Sorcerer King is out now.


  1. elanaibaKHG says:

    I’ve been eyeballing this for a long while, I guess this means its time to jump in!

  2. JayG says:

    I just want to see what my Gravatar looks like.

  3. Ejia says:

    Gandhi’s always been nice to me. It’s Miriam Godwinson that’s a regular thorn in my side.

    • zaldar says:

      Ah you don’t like extremist christian warriors who want to kill everyone who doesn’t think exactly like they do and who don’t trust evil evil scientists……yeah me either. I always played Zarakhov…and you don’t know how happy an alpha centauri reference made me!

  4. briangw says:

    I’ve played this game since it was in EA after immensely enjoying Fallen Enchantress: Legendary Heroes. But I was VERY skeptical in the doom counter, counting down before the SK eradicates everyone. I don’t like being put on a timer since I’m the type that turtles in RTS games. But depending on your decisions in quests plus a spell you can research to lower the counter, I have to say that it works well for people that have a game style like myself.

    All in all, it is a smart and fun game. And a different take on traditional 4X games.

  5. Elusiv3Pastry says:

    Let me state up front that I love the concept of this game, the art, the writing, and the crafting system. Those are great.


    What I don’t understand is why this article and every other review neglect to notice that SK has no AI whatsoever. There’s a thread on this subject in the Steam forums, but I’ll recap the highlights here. You see all those neutral mobs in the screenshots? Most of those don’t actually move. If they do, their range is limited, and they never threaten your cities. Most will stay in their spawn camps throughout the entire game.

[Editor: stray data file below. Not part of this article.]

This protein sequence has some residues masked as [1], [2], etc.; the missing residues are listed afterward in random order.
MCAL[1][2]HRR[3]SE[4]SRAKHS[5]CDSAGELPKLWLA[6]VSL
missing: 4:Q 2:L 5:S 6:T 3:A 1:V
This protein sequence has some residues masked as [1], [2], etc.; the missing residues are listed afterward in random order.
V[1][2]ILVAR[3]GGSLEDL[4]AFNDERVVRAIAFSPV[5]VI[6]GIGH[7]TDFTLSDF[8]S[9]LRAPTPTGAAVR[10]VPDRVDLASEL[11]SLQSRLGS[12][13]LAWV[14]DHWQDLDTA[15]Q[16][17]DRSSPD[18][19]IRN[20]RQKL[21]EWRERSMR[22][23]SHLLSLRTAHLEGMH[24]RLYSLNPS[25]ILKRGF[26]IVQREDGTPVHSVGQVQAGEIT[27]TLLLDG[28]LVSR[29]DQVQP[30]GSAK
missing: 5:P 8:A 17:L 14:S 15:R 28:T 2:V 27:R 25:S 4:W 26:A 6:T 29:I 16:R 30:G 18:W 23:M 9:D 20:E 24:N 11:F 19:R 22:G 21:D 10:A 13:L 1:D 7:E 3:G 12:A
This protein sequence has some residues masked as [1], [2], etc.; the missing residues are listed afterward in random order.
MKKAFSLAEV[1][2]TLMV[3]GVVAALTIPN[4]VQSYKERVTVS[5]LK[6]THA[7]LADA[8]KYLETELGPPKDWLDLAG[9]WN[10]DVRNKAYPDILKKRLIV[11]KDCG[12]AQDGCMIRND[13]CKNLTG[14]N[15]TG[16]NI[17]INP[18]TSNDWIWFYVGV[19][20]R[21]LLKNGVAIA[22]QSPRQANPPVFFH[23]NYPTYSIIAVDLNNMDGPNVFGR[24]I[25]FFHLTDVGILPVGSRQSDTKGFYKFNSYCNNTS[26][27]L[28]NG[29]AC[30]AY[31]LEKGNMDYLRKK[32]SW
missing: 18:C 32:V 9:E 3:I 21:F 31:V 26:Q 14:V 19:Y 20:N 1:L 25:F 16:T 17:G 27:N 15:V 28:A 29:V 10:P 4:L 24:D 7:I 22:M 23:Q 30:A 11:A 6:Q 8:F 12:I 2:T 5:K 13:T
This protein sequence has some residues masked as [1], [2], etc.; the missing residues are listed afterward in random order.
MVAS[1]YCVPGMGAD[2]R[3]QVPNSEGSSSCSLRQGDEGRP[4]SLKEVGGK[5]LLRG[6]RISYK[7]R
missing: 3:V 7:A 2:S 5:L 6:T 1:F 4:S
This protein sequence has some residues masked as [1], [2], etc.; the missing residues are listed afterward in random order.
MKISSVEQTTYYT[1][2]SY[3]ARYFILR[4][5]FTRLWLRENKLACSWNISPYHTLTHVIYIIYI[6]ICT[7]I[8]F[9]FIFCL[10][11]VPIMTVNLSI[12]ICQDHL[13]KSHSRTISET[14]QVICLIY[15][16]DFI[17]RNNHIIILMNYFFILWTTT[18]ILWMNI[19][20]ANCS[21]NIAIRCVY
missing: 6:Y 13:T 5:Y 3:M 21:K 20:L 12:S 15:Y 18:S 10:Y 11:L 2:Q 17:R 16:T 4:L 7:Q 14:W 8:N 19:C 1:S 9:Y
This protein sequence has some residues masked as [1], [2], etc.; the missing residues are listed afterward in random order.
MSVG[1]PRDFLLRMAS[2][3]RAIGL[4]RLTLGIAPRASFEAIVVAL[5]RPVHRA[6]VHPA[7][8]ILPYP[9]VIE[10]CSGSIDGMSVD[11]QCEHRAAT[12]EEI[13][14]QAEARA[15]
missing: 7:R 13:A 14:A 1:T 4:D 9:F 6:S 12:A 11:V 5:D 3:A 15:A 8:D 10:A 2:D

The events that crop up from time to time imply that the SK is going to keep your progress in check, but he doesn’t, actually. Quite the opposite, in fact. A few points:

    — At certain times the SK will spawn powerful masses of units next to your cities to “keep you in check”. These could crush your cities or armies easily. They don’t actually do anything, however. They will sit on their single spawn tile for the ENTIRE GAME AND NEVER MOVE. There is no threat at all here; they will not attack your cities or units. The exception is one unit spawned next to your city; in two of my games, he walked AWAY from my city and eventually disappeared. In my third game he sat still like everyone else.

    — The Doom Meter is a nifty concept, meant to give an overshadowing doom to the game. The SK will offer you help like treasure or armies in exchange for advancing the doom meter; other events will move it up as well. Problem is, even at “Insane” difficulty levels, and accepting all SK offers of help in exchange for Doom points, I barely got the doom meter to it’s halfway point. No threat here either.

    — The SK also has a threat meter for you. The higher it is, the more of a threat you are to him. When it reaches the maximum of five, the writing implies that the SK is going to throw all of his armies and resources at you to crush you like a bug. What actually happened was a few Darklings wandered by my outposts, and died instantly (Darklings are the weakest and most useless unit in the SK’s army. Outposts damage any unit walking in their zone of control. When a Darkling walks into an outpost ZOC, they die in 1-2 turns). Again, no threat here. The SK does have a couple of giant lieutenants around the map that could easily crush your cities if they were so inclined. I figured these would amble towards me when I reached a high enough threat level. Nope. Early in one game I mapped the location of one and kept a scout nearby to keep an eye on him. He never moved a single step.